Santa Clarita Diet Third Season – Serbian Heritage

Here comes the new season of “Santa Clarita Diet”, a hilarious horror/comedy on Netflix. I generally don’t find comedies funny, probably because the level of either sophistication or brutality is low. “Santa Clarita Diet” is different.

It deals with death and zombies and gore… In a perfect suburb in a normal suburban family wanting to live a normal, suburban life.

There are a few shows that intelligently satirize the suburban “perfect” life. One of those shows is “Desperate Housewives” though that show didn’t end in glory (became too boring to watch). “Santa Clarita” is the other.

The creator Victor Fresco picked up on the current trend – zombies and created a show to criticize both the perfect life we see on ads and our current obsession with zombies.

I find it very interesting that Fredco chose Serbia as the key to both “zombism” and the cure for it (as it’s a virus). Did you know that the word “vampire” comes from the Serbian language? There is a true story about an alleged vampire from the 18th century Serbia.

In the 18th century, in a small village in Serbia, a guy named Petar Blagojevich died and everyone in the village thought he became a vampire and was out to kill them and.drink their blood. The thing is, after Petar’s death, people in the village suddenly started dying at a higher rate than before. No wonder that the villagers were concerned! The case the vampire (“vampire” in Serbian) came to Vienna and some Austrian officials were sent to investigate the case. When they came to the village they asked for the grave of Petar Blagojevich to be dug up and to their surprise, his body was intact and his cheeks and lips had a reddish hue. The villagers were also terrified so they did what was a custom in those cases – they pierced Petar’s heart with a hawthorn stick and burned his body. Interestingly enough, after this people stopped dying at such a rate. It’s fair to mention that the officials never managed to produce the logical explanation for all of this.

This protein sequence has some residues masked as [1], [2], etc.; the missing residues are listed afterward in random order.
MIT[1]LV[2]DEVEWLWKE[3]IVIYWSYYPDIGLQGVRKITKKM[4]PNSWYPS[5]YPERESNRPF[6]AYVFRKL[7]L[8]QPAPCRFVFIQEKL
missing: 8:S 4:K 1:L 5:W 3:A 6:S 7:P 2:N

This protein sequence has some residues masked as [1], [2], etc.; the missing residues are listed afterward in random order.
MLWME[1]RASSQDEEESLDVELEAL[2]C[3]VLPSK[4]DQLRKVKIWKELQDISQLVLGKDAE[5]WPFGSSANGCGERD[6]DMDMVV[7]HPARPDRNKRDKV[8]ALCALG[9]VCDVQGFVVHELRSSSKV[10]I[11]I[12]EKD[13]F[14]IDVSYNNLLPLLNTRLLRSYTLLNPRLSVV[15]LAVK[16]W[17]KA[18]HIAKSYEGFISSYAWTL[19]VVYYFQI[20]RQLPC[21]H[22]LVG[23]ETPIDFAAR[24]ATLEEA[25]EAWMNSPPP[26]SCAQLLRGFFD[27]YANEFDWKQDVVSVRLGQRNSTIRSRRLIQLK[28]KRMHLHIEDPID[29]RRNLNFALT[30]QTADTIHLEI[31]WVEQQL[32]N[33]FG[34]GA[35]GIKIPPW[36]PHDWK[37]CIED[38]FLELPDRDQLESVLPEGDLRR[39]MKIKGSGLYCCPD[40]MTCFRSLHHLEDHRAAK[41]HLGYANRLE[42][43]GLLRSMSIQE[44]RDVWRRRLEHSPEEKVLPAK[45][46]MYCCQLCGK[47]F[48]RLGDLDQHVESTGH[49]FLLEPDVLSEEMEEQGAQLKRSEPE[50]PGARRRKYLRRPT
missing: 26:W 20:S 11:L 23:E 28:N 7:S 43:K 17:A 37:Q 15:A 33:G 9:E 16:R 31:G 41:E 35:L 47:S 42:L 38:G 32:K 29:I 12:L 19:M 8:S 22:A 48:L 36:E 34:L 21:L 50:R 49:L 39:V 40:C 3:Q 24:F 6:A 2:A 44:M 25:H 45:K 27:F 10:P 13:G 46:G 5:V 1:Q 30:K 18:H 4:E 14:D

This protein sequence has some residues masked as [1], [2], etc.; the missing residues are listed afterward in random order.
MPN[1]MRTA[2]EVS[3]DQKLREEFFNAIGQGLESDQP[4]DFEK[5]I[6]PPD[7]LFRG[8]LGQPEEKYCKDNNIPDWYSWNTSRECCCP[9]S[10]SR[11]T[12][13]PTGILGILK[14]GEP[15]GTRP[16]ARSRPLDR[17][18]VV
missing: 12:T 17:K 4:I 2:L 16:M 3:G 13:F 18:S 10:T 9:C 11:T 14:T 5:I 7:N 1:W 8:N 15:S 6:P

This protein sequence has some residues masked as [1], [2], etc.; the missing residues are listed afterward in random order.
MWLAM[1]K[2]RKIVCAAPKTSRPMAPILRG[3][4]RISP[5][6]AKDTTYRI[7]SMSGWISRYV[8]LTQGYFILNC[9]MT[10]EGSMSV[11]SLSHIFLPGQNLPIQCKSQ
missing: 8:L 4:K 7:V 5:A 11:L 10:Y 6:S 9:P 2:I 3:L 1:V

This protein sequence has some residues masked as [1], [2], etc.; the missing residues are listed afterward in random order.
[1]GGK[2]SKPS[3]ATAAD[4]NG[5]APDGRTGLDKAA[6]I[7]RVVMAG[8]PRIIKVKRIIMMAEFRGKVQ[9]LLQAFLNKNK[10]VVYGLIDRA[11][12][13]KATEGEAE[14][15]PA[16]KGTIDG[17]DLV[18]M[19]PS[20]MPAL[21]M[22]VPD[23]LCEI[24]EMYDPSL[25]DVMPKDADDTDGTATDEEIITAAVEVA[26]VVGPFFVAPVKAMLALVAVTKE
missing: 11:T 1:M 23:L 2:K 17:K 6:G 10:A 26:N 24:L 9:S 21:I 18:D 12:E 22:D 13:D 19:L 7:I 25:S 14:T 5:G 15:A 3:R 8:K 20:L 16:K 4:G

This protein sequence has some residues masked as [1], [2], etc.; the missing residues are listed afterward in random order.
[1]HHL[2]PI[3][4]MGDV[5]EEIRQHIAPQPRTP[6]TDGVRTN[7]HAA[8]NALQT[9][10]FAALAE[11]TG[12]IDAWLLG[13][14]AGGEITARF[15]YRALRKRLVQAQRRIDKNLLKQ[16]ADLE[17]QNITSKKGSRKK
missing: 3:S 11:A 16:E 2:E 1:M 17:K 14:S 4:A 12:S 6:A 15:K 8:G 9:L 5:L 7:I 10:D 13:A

It is clear now that Fresco had in mind the rich Serbian history when he created this show. It can be seen in yet another aspect that is first mentioned in the 3rd season – the Knights of Serbia. People in Serbia are very proud of their medieval history and ancestry and although no such thing as an organization for fighting zombies existed (mind you, zombies don’t exist), Serbian medieval knights are very cherished and revered in the country.

The Knights of Serbia organization remind me of the Knights Templar who were created to protect the pilgrims on their way to Jerusalem. The Knights of Serbia don’t protect pilgrims but they do fight the undead. Basically, they were created to protect the living from the undead. A noble mission, indeed.

I found the third season more hectic than the previous seasons but in a good way. A lot is going on, new zombies, new organizations, even a budding romance.

Sheila still tries to maintain her suburban mother/wife/realtor life while hacking up evil people and eating them with gusto… She even asked Joel a very important question that took him a long time to think about an answer.

This season continues dealing with the subject of upbringing teenagers despite and perhaps inside all the madness that surrounds the family. Sheila and Joel are forced to accept that their daughter is growing up, that she has her own, albeit unorthodox, aspirations in life and that it is their job as parents to support her no matter what.

We’ll be waiting for the fourth season…

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